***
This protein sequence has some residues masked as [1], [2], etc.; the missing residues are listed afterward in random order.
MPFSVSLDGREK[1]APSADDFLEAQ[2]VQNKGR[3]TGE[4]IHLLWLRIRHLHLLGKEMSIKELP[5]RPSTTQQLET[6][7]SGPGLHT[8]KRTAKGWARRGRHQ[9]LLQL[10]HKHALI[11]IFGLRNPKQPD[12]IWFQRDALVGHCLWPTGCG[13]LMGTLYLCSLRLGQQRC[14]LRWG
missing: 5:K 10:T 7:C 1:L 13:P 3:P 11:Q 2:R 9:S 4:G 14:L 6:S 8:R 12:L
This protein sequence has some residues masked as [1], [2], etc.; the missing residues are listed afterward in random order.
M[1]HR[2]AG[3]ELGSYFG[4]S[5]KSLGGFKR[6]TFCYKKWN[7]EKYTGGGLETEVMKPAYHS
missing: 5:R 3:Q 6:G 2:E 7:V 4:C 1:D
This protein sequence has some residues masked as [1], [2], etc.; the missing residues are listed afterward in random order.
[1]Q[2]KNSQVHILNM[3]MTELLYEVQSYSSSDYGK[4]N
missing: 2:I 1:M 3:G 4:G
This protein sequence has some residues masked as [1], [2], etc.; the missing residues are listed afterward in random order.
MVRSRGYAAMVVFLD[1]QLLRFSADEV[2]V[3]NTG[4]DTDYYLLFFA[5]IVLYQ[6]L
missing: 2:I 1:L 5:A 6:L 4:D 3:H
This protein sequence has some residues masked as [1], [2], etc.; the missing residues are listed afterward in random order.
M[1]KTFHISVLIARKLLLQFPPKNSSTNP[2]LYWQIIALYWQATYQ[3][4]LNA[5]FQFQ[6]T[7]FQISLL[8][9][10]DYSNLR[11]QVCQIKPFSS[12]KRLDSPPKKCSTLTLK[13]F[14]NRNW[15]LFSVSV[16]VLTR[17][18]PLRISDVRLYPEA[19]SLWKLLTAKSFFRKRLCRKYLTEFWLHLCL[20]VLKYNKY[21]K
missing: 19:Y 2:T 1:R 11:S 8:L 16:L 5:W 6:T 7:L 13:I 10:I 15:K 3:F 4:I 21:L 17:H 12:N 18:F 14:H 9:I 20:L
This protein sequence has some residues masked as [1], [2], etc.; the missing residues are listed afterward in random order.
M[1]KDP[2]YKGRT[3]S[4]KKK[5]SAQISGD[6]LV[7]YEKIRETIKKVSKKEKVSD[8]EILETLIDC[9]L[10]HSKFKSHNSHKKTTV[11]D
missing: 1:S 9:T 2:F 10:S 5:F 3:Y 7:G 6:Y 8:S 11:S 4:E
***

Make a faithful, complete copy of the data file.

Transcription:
This protein sequence has some residues masked as [1], [2], etc.; the missing residues are listed afterward in random order.
MPFSVSLDGREK[1]APSADDFLEAQ[2]VQNKGR[3]TGE[4]IHLLWLRIRHLHLLGKEMSIKELP[5]RPSTTQQLET[6][7]SGPGLHT[8]KRTAKGWARRGRHQ[9]LLQL[10]HKHALI[11]IFGLRNPKQPD[12]IWFQRDALVGHCLWPTGCG[13]LMGTLYLCSLRLGQQRC[14]LRWG
missing: 5:K 10:T 7:C 1:L 13:P 3:P 11:Q 2:R 9:S 4:G 14:L 6:S 8:R 12:L
This protein sequence has some residues masked as [1], [2], etc.; the missing residues are listed afterward in random order.
M[1]HR[2]AG[3]ELGSYFG[4]S[5]KSLGGFKR[6]TFCYKKWN[7]EKYTGGGLETEVMKPAYHS
missing: 5:R 3:Q 6:G 2:E 7:V 4:C 1:D
This protein sequence has some residues masked as [1], [2], etc.; the missing residues are listed afterward in random order.
[1]Q[2]KNSQVHILNM[3]MTELLYEVQSYSSSDYGK[4]N
missing: 2:I 1:M 3:G 4:G
This protein sequence has some residues masked as [1], [2], etc.; the missing residues are listed afterward in random order.
MVRSRGYAAMVVFLD[1]QLLRFSADEV[2]V[3]NTG[4]DTDYYLLFFA[5]IVLYQ[6]L
missing: 2:I 1:L 5:A 6:L 4:D 3:H
This protein sequence has some residues masked as [1], [2], etc.; the missing residues are listed afterward in random order.
M[1]KTFHISVLIARKLLLQFPPKNSSTNP[2]LYWQIIALYWQATYQ[3][4]LNA[5]FQFQ[6]T[7]FQISLL[8][9][10]DYSNLR[11]QVCQIKPFSS[12]KRLDSPPKKCSTLTLK[13]F[14]NRNW[15]LFSVSV[16]VLTR[17][18]PLRISDVRLYPEA[19]SLWKLLTAKSFFRKRLCRKYLTEFWLHLCL[20]VLKYNKY[21]K
missing: 19:Y 2:T 1:R 11:S 8:L 16:L 5:W 6:T 7:L 13:I 10:I 15:K 3:F 4:I 21:L 17:H 12:N 18:F 14:H 9:I 20:L
This protein sequence has some residues masked as [1], [2], etc.; the missing residues are listed afterward in random order.
M[1]KDP[2]YKGRT[3]S[4]KKK[5]SAQISGD[6]LV[7]YEKIRETIKKVSKKEKVSD[8]EILETLIDC[9]L[10]HSKFKSHNSHKKTTV[11]D
missing: 1:S 9:T 2:F 10:S 5:F 3:Y 7:G 6:Y 8:S 11:S 4:E